amsterdam-bank

This Amsterdam Bank Wants To Hack … Itself?

Bank Wants To Hack … Itself?

With instances of professional hacking and data leaks making the news every year, it’s no secret that cybersecurity has become a major concern. How does a corporation ensure its cybersecurity remains impenetrable in a world of ever-advancing technology?

By hacking their own systems, of course.

The term’s known as penetration testing and it’s one of the more effective methods companies, financial groups and government agencies use to keep out unwanted digital penetration.

This technique of internal security testing has been used in the past, but it generally consisted of testing the physical security of a location.

In this day and age, with the tremendous value of digital data and currency, the threat of hacking has grown into a billion-dollar security issue. A perfect example of this would be the precautions set in place by the central bank of the Netherlands.

DNB Cyber Initiative

De Nederlandsche Bank, or DNB, has recently announced its intention to create a team of cybersecurity experts and hackers. Aimed at attacking the country’s financial infrastructure in order to test and improve its defenses, the attacks will be carried out in secret, targeting various banks, markets and clearinghouses.

The program will provide insight into the current state of cybersecurity the Netherlands possesses and also reveal whether or not an entire financial market can be built on a blockchain.

Program Details

According to reports from within the DNB, the cyberprogram, also known as Tiber, will consists of a red team, a white team and a blue team.

The red team will be supervised by the DNB and tasked with hacking into the various financial institutions.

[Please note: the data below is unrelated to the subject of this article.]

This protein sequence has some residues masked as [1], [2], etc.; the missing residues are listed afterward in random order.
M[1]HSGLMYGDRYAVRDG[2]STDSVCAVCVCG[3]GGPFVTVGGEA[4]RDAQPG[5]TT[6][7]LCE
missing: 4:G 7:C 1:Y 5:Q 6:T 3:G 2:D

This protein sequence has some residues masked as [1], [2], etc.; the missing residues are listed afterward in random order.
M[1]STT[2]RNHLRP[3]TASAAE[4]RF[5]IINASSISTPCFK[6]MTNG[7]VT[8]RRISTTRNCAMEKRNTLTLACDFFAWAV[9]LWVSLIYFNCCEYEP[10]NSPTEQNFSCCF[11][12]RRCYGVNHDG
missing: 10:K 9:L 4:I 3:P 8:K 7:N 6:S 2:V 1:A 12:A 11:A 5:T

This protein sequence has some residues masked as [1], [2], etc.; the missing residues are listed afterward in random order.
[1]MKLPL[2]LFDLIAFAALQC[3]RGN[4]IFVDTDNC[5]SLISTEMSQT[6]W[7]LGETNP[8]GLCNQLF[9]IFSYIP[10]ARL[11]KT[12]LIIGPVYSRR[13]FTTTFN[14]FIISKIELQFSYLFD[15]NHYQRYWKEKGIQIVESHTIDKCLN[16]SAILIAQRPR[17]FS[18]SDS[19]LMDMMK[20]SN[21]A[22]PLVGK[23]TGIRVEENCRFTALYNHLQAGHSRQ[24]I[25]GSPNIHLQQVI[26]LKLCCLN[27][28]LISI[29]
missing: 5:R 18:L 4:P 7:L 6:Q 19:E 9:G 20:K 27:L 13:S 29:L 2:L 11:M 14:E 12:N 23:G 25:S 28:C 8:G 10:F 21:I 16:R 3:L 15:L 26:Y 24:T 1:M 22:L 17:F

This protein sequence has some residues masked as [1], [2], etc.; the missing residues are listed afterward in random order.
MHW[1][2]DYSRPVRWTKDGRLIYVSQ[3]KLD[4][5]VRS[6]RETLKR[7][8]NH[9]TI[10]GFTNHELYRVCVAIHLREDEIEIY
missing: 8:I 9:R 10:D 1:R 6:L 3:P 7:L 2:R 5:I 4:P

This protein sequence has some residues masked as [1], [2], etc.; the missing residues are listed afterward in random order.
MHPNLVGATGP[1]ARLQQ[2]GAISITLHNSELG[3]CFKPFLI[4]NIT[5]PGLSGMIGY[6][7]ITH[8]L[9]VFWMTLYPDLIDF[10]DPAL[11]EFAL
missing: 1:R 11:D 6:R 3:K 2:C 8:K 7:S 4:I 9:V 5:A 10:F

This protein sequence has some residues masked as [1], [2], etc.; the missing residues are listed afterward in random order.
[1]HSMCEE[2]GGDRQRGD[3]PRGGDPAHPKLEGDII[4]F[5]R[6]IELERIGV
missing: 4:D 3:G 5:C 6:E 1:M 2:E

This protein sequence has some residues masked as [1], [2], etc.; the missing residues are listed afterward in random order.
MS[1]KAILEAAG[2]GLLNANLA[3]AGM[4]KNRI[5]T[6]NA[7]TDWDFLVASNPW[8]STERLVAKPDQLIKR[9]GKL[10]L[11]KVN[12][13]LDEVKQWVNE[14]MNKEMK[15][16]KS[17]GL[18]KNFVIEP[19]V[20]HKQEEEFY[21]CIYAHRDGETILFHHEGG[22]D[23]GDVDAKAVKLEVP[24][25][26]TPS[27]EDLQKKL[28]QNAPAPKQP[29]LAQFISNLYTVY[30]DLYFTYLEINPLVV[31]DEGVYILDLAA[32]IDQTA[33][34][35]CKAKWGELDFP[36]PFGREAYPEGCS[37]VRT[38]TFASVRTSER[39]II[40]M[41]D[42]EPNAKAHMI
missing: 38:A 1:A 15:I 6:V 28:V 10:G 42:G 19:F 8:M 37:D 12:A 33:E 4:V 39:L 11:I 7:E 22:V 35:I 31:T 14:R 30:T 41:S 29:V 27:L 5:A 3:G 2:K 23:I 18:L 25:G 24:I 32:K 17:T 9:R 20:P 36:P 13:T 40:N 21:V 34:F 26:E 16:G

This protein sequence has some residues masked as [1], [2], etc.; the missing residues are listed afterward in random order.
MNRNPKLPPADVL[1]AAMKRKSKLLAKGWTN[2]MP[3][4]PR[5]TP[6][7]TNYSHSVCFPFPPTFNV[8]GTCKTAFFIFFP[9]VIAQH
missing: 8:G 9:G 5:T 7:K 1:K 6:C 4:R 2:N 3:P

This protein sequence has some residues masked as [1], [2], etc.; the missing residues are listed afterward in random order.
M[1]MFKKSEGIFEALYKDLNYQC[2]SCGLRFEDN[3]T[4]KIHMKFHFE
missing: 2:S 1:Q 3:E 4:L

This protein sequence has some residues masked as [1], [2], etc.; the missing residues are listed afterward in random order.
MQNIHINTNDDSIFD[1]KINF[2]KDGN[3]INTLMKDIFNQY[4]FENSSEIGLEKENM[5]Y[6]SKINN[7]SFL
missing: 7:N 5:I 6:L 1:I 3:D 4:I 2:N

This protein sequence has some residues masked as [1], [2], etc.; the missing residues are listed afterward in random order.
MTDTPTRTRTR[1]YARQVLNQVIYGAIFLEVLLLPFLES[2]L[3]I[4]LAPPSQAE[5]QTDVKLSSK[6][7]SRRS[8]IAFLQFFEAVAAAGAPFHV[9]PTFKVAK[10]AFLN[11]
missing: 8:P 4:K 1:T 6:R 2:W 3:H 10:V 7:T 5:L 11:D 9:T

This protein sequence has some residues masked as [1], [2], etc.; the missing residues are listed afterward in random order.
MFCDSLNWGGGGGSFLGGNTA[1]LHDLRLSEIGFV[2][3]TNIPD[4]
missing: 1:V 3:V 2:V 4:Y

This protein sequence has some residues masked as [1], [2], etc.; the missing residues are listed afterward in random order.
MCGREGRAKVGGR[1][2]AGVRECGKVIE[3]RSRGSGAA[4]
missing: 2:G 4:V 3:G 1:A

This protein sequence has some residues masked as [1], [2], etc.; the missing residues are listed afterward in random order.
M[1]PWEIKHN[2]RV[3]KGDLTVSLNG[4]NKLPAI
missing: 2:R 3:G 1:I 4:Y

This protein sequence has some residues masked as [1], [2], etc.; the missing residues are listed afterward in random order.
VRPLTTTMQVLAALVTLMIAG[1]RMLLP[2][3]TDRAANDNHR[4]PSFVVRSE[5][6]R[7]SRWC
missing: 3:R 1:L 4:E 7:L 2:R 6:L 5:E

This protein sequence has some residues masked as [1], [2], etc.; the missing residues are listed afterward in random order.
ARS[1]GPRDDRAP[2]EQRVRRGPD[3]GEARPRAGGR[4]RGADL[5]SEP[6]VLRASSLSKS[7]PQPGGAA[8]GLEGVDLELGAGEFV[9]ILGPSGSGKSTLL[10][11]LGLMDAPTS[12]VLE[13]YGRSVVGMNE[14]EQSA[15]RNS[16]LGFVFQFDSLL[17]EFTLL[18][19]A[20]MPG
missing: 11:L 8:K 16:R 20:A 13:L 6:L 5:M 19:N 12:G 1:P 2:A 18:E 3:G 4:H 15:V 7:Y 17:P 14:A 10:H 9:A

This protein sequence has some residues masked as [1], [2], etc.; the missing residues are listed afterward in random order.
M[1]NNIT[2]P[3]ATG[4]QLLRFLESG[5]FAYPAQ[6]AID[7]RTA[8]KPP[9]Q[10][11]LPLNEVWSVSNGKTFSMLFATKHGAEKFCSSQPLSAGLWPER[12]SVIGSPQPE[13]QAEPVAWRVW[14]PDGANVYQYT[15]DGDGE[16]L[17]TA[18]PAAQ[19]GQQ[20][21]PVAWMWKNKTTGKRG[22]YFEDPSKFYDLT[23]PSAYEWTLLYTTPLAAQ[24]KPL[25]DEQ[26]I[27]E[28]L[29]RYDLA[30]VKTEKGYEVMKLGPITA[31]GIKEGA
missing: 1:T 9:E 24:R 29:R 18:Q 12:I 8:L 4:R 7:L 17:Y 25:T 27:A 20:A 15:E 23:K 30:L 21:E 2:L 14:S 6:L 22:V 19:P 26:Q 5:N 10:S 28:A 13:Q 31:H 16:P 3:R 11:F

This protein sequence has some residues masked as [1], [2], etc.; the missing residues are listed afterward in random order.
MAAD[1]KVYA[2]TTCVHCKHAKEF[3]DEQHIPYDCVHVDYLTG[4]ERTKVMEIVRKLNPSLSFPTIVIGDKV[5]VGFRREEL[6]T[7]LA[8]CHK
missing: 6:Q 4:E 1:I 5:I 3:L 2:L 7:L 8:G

The white team will be alerted to the cyberattack and is responsible for observing the encounter.

The blue team will be responsible for discovering the cyberhack, tracking it and blocking the attempt on their system.

Overall Purpose

For the Netherlands, this project will not only help identify the weaknesses of the country’s infrastructure, but it will also help justify new methods of securing the internal operations of their financial market infrastructures.

While most financial institutions have their own security measures in place, the practice of self-hacking could serve as a proactive measure against hackers who do nothing but find and exploit security vulnerabilities.

Identifying Vulnerabilities First

By the time a system has been hacked and compromised, it’s too late to do anything of real substance. Even if the hacks stopped and the infiltrator gets kicked out of the system, there’s no other option but to go through the entire system and search for residual threats.

Meanwhile, if the hack succeeds, then the entire system will be compromised — not only at that moment but also in the future. Any hacker that has taken a look at a system once will have identified several other entry points for further exploitation.

Discovering these vulnerabilities before a malicious hacker can use them not only protects the system, it also strengthens future security capabilities.

Thinking of the Future

As stated above, professional hackers spend their time thinking up ways to bypass cybersecurities and safeguards. It’s because of this consistent threat that system checks and tests must be performed on a regular basis.

In the case of the DCB, a single breach can and will threaten not only the financial security of the Netherlands, but also of the European System of Central Banks.

For online businesses and major corporations, especially ones with prolific brands such as Twitter or Amazon, the threat of a cyberattack remains constant nearly every day of the year.

It’s better to be proactive that to be caught unprepared.

By Kayla Matthews

Kayla Matthews

Kayla Matthews is a technology writer dedicated to exploring issues related to the Cloud, Cybersecurity, IoT and the use of tech in daily life.

Her work can be seen on such sites as The Huffington Post, MakeUseOf, and VMBlog. You can read more from Kayla on her personal website, Productivity Bytes.

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